So, saying that America is a country that oppresses black people is at best partially incorrect. Kaepernick’s message and stance, like that of Donald Drumpf, focuses on what is wrong with America rather than focusing on what is right with it. As a positive person, I cannot endorse nor stand behind either stance.
Finally, I cannot agree with Kaepernick because of how absurd the premise of his protest is. In this case, the premise of his protest is: “I won’t stand and honor the anthem because my country has committed acts that we’re not proud of”. According to this logic, NO ONE, anywhere in the world should stand up for any anthem. As you know, there aren’t any perfect countries in the world. Honoring one’s anthem to me is about celebrating what is right with a country, not pointing out what is wrong with it.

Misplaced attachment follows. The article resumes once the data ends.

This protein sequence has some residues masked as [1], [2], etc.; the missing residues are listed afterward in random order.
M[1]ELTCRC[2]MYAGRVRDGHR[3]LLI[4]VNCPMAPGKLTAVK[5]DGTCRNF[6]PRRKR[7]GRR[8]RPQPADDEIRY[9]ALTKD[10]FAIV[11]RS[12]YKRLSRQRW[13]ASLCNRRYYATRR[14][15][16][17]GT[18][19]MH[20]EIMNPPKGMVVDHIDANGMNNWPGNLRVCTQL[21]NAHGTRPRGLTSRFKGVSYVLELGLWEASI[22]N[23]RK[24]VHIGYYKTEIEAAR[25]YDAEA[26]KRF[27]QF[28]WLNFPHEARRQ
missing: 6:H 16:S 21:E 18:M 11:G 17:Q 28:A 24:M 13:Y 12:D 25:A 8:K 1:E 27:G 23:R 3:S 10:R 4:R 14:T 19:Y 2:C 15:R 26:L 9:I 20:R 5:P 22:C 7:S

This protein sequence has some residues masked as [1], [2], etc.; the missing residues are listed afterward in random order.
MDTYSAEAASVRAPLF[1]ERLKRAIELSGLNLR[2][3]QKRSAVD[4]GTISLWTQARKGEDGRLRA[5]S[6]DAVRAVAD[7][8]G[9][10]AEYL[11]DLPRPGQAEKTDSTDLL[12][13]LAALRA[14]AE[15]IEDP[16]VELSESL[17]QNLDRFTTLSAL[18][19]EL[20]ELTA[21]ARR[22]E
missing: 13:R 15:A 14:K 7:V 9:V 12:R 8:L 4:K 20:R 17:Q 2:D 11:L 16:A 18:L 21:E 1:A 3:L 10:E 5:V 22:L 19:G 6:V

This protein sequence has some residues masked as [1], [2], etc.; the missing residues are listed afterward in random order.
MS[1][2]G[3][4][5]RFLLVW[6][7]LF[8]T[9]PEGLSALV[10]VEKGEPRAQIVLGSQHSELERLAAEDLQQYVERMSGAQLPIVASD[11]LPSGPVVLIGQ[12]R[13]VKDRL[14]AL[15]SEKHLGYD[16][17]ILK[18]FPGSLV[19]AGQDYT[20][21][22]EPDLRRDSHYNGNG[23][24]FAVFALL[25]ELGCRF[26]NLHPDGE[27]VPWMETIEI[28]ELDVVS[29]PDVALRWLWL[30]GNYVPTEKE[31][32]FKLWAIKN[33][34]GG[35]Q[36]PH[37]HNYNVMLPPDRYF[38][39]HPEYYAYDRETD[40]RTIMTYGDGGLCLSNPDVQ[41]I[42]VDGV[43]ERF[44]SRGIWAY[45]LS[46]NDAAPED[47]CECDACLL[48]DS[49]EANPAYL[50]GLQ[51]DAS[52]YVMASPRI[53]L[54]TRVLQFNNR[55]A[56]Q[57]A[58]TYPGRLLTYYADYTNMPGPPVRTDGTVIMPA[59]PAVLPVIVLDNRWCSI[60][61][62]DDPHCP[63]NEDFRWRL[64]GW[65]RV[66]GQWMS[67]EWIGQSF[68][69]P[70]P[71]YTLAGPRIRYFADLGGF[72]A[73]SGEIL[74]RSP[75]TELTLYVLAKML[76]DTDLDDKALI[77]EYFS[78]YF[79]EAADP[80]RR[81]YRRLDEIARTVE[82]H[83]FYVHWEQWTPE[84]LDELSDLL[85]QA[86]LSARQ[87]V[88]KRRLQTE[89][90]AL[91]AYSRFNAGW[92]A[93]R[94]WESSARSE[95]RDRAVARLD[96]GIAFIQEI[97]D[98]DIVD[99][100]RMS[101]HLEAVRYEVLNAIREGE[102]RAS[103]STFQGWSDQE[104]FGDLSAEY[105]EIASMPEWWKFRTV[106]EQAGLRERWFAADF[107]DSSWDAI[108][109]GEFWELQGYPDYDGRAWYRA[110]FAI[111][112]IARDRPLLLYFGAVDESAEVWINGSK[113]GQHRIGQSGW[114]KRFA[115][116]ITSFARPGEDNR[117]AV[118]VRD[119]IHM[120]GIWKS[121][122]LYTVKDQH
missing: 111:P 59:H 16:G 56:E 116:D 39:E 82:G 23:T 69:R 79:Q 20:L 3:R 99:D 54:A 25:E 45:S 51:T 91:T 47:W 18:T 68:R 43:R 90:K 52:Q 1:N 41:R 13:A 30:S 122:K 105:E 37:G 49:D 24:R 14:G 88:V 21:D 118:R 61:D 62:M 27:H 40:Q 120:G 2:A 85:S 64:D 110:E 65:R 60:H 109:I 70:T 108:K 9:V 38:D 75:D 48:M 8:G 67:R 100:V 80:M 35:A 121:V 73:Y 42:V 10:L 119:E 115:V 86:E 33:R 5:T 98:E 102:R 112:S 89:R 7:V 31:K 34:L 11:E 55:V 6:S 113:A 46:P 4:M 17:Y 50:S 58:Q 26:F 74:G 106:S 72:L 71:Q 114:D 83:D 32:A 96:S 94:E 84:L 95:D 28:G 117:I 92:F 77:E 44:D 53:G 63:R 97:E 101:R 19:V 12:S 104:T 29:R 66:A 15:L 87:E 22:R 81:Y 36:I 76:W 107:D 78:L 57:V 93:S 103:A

To summarize, I don’t believe Kaepernick should shut up and just play football. Speaking out on issues is important and should be done. What’s more important however, is to make responsible, and truthful statements when speaking out on issues. Saying that America is a “country that oppresses black people” is only part of the possible truth. Only mentioning this part, without mentioning everything else that is good about America, makes his statement inaccurate, irresponsible and divisive. Making such comments makes Kaepernick’s followers feel as though the situation in this country is worse than it actually is. As I said earlier, when people feel hopeless, they tend to behave badly. I believe moving forward is about being able to understand the ills of any situation, putting them into proper context, and developing a positive plan for the future. I don’t believe Kaepernick should shut up, but he should definitely rethink his stance. Or at least try to come up with a concrete solution to solve the problem. If he tried to come up with a solution, he’d realized this problem is much more intricate than any of us realize. Coming up with a real, sustainable solution, starts with open and honest conversations, not uninformed, misleading and divisive ones.